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I have an integral

$\int_a^b \! f(x) \, \mathrm{d}x = c$

where I know c and either a or b. Now I want to compute either b or a (i.e., the missing limit). How would I do that in Mathematica/Wolfram Alpha?

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2 Answers 2

up vote 4 down vote accepted

$\tt{Solve[Integrate[f[x], \{x, a, b\}] == c]}$ seems to work.

Edit:
It has been pointed out by J.M. and monoid that the Solve function requires you to specify which variable you're searching for. In this case Mathematica understands which variable you want (assuming you have specified $c$ and either $a$ or $b$). In other cases it might be necessary to specify. For example $$\tt{Solve[Integrate[f[x], \{x, a, b\}] == c,b]}.$$ In any case there is no harm in specifying.

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You saved me a lot of time, thanks! ;) –  HelmutSteiner May 9 '11 at 12:16
    
Solve[], of course, requires you to specify the variable to solve for as well. So, something like Solve[Integrate[f[x], {x, a, b}] == c, a] or similarly for b. However, since the likelihood that Solve[] won't manage to do much is a bit high, FindRoot[] might be more useful than solve. –  J. M. May 9 '11 at 13:09
    
@J.M.: Actually you don't need to specify the variable to solve for in this case, because there is only one variable. –  please delete me May 9 '11 at 13:28
1  
Hmm, yes, if only one variable remains; I was thinking of the case where everything is kept symbolic instead of substituting numerical values. In any event, indicating what variable you're solving for does no harm and makes for less ambiguous code. –  J. M. May 9 '11 at 13:30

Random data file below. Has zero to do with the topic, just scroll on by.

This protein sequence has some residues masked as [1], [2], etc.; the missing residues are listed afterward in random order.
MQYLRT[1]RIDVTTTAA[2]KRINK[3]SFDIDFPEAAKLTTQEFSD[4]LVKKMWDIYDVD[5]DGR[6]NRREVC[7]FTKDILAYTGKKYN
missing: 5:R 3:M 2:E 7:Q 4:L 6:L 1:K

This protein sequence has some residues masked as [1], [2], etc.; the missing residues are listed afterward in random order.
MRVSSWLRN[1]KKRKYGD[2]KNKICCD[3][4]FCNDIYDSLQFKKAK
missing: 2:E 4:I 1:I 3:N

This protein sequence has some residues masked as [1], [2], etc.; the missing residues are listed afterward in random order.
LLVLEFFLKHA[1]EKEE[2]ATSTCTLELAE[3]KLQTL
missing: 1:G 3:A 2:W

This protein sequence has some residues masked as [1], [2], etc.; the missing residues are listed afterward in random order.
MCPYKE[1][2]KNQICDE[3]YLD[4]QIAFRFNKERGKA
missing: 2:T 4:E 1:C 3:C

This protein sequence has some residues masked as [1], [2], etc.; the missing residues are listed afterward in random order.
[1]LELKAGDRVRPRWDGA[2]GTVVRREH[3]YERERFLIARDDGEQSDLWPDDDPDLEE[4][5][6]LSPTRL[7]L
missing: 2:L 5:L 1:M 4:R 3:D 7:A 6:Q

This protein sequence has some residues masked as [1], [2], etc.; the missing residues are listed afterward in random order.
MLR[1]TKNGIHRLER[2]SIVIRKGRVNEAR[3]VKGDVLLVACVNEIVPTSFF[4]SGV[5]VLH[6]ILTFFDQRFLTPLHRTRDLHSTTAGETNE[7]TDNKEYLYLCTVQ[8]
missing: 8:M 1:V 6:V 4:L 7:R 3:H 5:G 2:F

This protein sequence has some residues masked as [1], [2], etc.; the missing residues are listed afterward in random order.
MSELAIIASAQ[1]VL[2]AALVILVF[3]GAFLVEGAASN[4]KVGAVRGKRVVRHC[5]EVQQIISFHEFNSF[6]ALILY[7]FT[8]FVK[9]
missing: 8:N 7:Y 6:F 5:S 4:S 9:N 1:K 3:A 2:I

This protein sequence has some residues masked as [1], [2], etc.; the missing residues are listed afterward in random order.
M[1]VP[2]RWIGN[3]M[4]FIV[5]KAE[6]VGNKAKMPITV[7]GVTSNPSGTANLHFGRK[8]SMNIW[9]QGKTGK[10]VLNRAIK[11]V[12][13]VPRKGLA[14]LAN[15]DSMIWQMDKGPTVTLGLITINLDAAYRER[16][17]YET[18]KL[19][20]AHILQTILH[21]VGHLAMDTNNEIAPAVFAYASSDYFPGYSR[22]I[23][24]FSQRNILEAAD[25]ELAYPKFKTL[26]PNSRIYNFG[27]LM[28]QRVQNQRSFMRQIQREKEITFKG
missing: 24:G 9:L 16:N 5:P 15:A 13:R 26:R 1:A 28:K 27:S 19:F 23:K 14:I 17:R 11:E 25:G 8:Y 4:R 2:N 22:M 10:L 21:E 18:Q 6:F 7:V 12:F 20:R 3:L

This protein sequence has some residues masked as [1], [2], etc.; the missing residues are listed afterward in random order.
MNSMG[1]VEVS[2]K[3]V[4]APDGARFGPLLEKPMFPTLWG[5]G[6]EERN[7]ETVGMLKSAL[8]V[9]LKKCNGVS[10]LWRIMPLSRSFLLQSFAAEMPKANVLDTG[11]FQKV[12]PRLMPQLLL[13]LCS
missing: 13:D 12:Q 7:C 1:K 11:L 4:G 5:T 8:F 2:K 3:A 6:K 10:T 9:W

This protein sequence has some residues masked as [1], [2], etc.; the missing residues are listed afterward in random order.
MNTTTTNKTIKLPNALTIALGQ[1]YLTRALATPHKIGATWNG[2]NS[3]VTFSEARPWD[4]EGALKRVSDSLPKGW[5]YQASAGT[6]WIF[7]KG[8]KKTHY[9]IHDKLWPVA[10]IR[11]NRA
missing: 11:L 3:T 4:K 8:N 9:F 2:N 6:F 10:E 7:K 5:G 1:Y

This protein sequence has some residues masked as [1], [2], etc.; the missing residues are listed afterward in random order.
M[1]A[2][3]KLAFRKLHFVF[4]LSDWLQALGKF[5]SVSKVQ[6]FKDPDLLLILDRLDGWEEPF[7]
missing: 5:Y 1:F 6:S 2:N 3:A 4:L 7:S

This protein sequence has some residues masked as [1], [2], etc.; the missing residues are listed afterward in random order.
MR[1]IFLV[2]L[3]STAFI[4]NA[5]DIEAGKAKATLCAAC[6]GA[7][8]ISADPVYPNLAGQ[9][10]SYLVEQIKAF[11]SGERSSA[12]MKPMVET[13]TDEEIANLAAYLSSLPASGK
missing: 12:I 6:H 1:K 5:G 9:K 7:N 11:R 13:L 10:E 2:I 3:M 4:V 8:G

@J.M.: Yes, you're right. I edited my answer to clarify that. Thank you. –  please delete me May 9 '11 at 13:37

Eivind answer will only solve the integral to c, but if you want to solve it for a or b you must add it into the Solve expression:

For example:

g[x] := x^2 - x^3;
c := 10;
a := 3;
Solve[Integrate[g[x], {x, a, b}] == c, b]

Mathematica will answer:

{{b -> -(1/3) + 1/(3 Sqrt[2/(2 - (3 471^(2/3))/(-1 + 2 Sqrt[118])^(1/3) + 3 (471 (-1 + 2 Sqrt[118]))^(1/3))]) - 
1/2 \[Sqrt](8/9 + (2 157^(2/3))/(3 (-1 + 2 Sqrt[118]))^(1/3) - (
    2 (157 (-1 + 2 Sqrt[118]))^(1/3))/3^(2/3) - 
    8/9 Sqrt[2/(
     2 - (3 471^(2/3))/(-1 + 2 Sqrt[118])^(1/3) + 
      3 (471 (-1 + 2 Sqrt[118]))^(1/3))])},...

etc...

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As far as I can see, I get the same answer as you do by using the method I suggested. –  please delete me May 9 '11 at 11:57
    
Hmm, I thought your expression forgot the searched variable. I'll try it in a second. It really works, mea culpa! –  monoid May 9 '11 at 12:00
    
Anyways, thanks for your efforts! –  HelmutSteiner May 9 '11 at 12:16
    
After reading about the Solve function, I realize that you should specify a variable. Maybe it works in this case because there is only one variable to choose from. –  please delete me May 9 '11 at 13:24
    
@Eivind: That could be the reason. I added the variable because reading the command gets more user-friendly. –  monoid May 13 '11 at 10:21

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